16
$\begingroup$

Given a conic problem $$\min \{c^\top x \mid Ax \succeq_\mathit{C} b\}$$ for an arbitrary cone $C$, how can I construct the dual to the problem?

Moreover, in Linear Programming one constructs the dual with the intention of finding a valid (in fact the best) lower bound on $x^*=\min \{c^\top x \mid Ax \geq b\}$. Is there a similar intuition in the case of conic duality?

$\endgroup$
15
$\begingroup$

$\newcommand{\Rbar}{\overline{\mathbb{R}}}\newcommand{\R}{\mathbb{R}}\newcommand{\minimize}{\operatorname{Minimize}}$Another way to derive the dual for any convex problem is to use Fenchel duality.

Fenchel duality

Define $\Rbar=\R\cup \{+\infty\}$. A function $f:\R^n\to\Rbar$ is called proper if there is an $x\in\R^n$ such that $f(x) < \infty$. Given a nonempty convex set $C\subseteq \R^n$, define

$$ \delta_C(x) = \begin{cases} 0,&\text{if } x \in C\\ \infty,&\text{if } x \notin C \end{cases} $$

Consider the following optimization problem

$$ \mathbb{P}: \minimize_{x\in\R^n} f(x) + g(Ax) $$

where $f:\R^n\to\Rbar$, $g:\R^m\to\Rbar$ are proper, convex, lower semicontinuous functions and $A\in\R^{m\times n}$.

The convex conjugate of a proper convex function $f:\R^n\to\Rbar$ is defined as the function $f^*:\R^n\to\Rbar$ with

$$ f^*(y) = \sup_x x^\top y - f(x) $$

The Fenchel dual of problem $\mathbb{P}$ is the following convex optimization problem

$$ \minimize_y f^*(-A^\top y) + g^*(y). $$

Conic duality

Define $f(x) = c^\top x$, $g(z) = \delta_{\mathcal{K}}(b-z)$, where $\mathcal{K}$ is a closed convex cone. Then, the conic problem

$$ \begin{align} \minimize_x\ & c^\top x\\ \text{subject to }& b - Ax \in \mathcal{K} \end{align} $$

can be written as

$$ \mathbb{P}: \minimize_{x\in\R^n} f(x) + g(Ax) $$

The convex conjugates of $f$ and $g$ are $f^*(v) = \delta_{\{c\}}(v)$ and $g^*(y) = b^\top y + \delta_{\mathcal{K}^*}(y)$, where $\mathcal{K}^*$ is the dual cone of $\mathcal{K}$. This means that the Fenchel dual problem is

$$ \begin{align} \mathbb{D}: \minimize_y\ & b^\top y\\ \text{subject to }& y \in \mathcal{K}^* \\ &A^\top y + c = 0 \end{align} $$

Note: The inclusion $b-Ax \in \mathcal{K}$ in the primal problem is often written as $b - Ax \succeq_{\mathcal{K}} 0$.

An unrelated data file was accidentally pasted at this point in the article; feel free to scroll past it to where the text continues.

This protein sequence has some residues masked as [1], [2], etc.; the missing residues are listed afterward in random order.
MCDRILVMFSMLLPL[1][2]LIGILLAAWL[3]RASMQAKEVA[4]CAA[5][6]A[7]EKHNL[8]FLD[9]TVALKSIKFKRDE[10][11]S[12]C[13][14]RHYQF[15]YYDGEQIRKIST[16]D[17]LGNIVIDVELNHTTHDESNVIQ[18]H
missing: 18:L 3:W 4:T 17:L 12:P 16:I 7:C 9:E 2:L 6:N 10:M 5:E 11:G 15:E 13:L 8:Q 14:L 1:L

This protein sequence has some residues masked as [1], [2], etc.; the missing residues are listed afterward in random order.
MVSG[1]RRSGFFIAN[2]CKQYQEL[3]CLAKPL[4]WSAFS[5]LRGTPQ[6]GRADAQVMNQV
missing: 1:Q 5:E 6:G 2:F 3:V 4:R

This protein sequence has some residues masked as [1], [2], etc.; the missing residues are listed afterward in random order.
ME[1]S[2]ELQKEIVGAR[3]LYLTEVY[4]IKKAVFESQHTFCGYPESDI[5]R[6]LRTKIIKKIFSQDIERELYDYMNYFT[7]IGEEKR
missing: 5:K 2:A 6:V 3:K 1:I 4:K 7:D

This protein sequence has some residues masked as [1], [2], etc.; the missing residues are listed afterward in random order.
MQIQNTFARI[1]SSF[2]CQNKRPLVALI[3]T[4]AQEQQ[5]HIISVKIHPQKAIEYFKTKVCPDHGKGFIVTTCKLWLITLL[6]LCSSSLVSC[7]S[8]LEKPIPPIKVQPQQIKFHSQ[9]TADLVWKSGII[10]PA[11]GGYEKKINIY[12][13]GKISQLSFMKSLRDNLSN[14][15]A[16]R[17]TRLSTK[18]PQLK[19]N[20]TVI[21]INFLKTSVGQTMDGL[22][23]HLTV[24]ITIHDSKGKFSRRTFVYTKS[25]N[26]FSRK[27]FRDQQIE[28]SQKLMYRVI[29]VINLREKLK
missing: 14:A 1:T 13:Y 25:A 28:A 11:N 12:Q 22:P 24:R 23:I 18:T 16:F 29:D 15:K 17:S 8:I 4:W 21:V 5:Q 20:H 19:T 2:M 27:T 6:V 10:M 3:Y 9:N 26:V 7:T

$\endgroup$
  • 2
    $\begingroup$ One duality to rule them all! $\endgroup$ – Dirk Sep 29 at 20:14
13
$\begingroup$

In Linear Programming (LP) one chooses a vector $\lambda \geq 0$ to obtain $\lambda^\top Ax \geq \lambda^\top b$ and whenever we find such a $\lambda \geq 0$ with $A^\top\lambda =c$ we obtain a lower bound $b^\top \lambda$ for our linear programming problem.

In conic programming we also search for vectors $\lambda$ such that $\lambda^\top Ax \geq \lambda^Tb$ follows from the conic inequalities $Ax \succeq_C b$. However, the question arises which vectors $\lambda$ we can choose such that $\lambda^\top Ax \geq \lambda^\top b$ follows from $Ax \succeq_C b$. In LP these were the vectors $\lambda$ with $\lambda \geq 0$. In the conic case it turns out that the vectors $\lambda$ we are looking for are those from the polar cone $C^*$, which is defined as $$C^*:= \{\lambda \in \mathbb{R}^n: \lambda^\top x \geq 0\quad\forall x \in C\}. $$

With this we arrive at the following dual to our conic programme: $$\max \left\{b^\top \lambda \mid A^\top\lambda=c, \lambda \succeq_{C^*} 0\right\}.$$ The optimal dual value is a lower bound on the optimal value of the primal problem. However, one has to note that strong duality (i.e. both optimal values are equal to each other) only holds when both the primal and the dual problem are strictly feasible, which is a difference to LP!

$\endgroup$
8
$\begingroup$

Succinct and (freely) accessible references, which include general "theory". Also, solved examples,. for instance for Second Order Cones (SOCP) and Linear Semidefinite cones (LMI, i.e., Linear SDP):

Chapter 8 "Duality in conic optimization" in "MOSEK Modeling Cookbook" .

Section 5.9 "Generalized inequalities" in "Convex Optimization" by Boyd and Vandenberghe

$\endgroup$

Your Answer

By clicking “Post Your Answer”, you agree to our terms of service, privacy policy and cookie policy

Not the answer you're looking for? Browse other questions tagged or ask your own question.